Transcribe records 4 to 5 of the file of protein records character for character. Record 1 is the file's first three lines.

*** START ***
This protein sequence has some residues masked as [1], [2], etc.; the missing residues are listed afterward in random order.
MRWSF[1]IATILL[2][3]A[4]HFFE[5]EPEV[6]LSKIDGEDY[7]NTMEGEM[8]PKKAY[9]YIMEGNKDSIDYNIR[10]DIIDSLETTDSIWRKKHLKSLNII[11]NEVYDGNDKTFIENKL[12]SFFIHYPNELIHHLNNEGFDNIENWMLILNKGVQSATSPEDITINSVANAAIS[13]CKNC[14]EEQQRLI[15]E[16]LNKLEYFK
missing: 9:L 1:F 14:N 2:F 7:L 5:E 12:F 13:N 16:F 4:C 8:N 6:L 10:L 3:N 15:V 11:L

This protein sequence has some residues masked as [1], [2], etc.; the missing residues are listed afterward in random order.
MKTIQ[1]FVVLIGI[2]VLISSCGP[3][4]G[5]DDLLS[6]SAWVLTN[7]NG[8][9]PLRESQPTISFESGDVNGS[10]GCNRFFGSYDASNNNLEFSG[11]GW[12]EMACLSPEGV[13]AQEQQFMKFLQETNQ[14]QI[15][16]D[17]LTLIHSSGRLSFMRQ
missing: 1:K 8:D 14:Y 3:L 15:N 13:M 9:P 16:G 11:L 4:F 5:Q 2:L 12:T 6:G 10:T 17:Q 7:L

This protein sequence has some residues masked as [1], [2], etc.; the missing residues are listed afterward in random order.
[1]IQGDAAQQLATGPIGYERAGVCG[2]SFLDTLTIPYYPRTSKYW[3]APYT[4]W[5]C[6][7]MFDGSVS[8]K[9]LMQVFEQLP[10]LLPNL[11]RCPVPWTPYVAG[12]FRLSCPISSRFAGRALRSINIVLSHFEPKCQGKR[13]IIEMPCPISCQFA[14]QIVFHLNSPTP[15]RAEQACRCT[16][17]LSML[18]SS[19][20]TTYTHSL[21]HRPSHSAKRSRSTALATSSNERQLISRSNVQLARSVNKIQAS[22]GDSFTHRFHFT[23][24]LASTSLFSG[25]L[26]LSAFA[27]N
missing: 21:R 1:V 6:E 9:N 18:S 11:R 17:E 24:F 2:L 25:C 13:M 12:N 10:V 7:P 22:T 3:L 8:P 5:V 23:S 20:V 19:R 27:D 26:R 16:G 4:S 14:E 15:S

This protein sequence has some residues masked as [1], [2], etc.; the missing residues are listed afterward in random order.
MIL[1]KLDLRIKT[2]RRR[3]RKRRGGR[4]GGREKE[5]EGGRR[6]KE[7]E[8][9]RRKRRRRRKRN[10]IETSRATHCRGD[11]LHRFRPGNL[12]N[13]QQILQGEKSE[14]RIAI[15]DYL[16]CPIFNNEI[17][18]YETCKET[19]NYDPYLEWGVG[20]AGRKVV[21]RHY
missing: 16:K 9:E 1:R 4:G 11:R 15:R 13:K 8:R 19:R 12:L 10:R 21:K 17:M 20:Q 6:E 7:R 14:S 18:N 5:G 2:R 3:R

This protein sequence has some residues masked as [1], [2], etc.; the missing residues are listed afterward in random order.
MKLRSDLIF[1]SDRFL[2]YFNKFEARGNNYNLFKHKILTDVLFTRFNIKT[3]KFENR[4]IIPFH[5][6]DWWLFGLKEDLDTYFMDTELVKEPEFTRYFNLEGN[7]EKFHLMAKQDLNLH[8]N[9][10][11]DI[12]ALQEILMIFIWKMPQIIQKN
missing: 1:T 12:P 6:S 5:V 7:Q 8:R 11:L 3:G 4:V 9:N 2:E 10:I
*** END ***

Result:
This protein sequence has some residues masked as [1], [2], etc.; the missing residues are listed afterward in random order.
MIL[1]KLDLRIKT[2]RRR[3]RKRRGGR[4]GGREKE[5]EGGRR[6]KE[7]E[8][9]RRKRRRRRKRN[10]IETSRATHCRGD[11]LHRFRPGNL[12]N[13]QQILQGEKSE[14]RIAI[15]DYL[16]CPIFNNEI[17][18]YETCKET[19]NYDPYLEWGVG[20]AGRKVV[21]RHY
missing: 16:K 9:E 1:R 4:G 11:R 15:R 13:K 8:R 19:R 12:L 10:R 21:K 17:M 20:Q 6:E 7:R 14:S 18:N 5:G 2:R 3:R

This protein sequence has some residues masked as [1], [2], etc.; the missing residues are listed afterward in random order.
MKLRSDLIF[1]SDRFL[2]YFNKFEARGNNYNLFKHKILTDVLFTRFNIKT[3]KFENR[4]IIPFH[5][6]DWWLFGLKEDLDTYFMDTELVKEPEFTRYFNLEGN[7]EKFHLMAKQDLNLH[8]N[9][10][11]DI[12]ALQEILMIFIWKMPQIIQKN
missing: 1:T 12:P 6:S 5:V 7:Q 8:R 11:L 3:G 4:V 9:N 2:E 10:I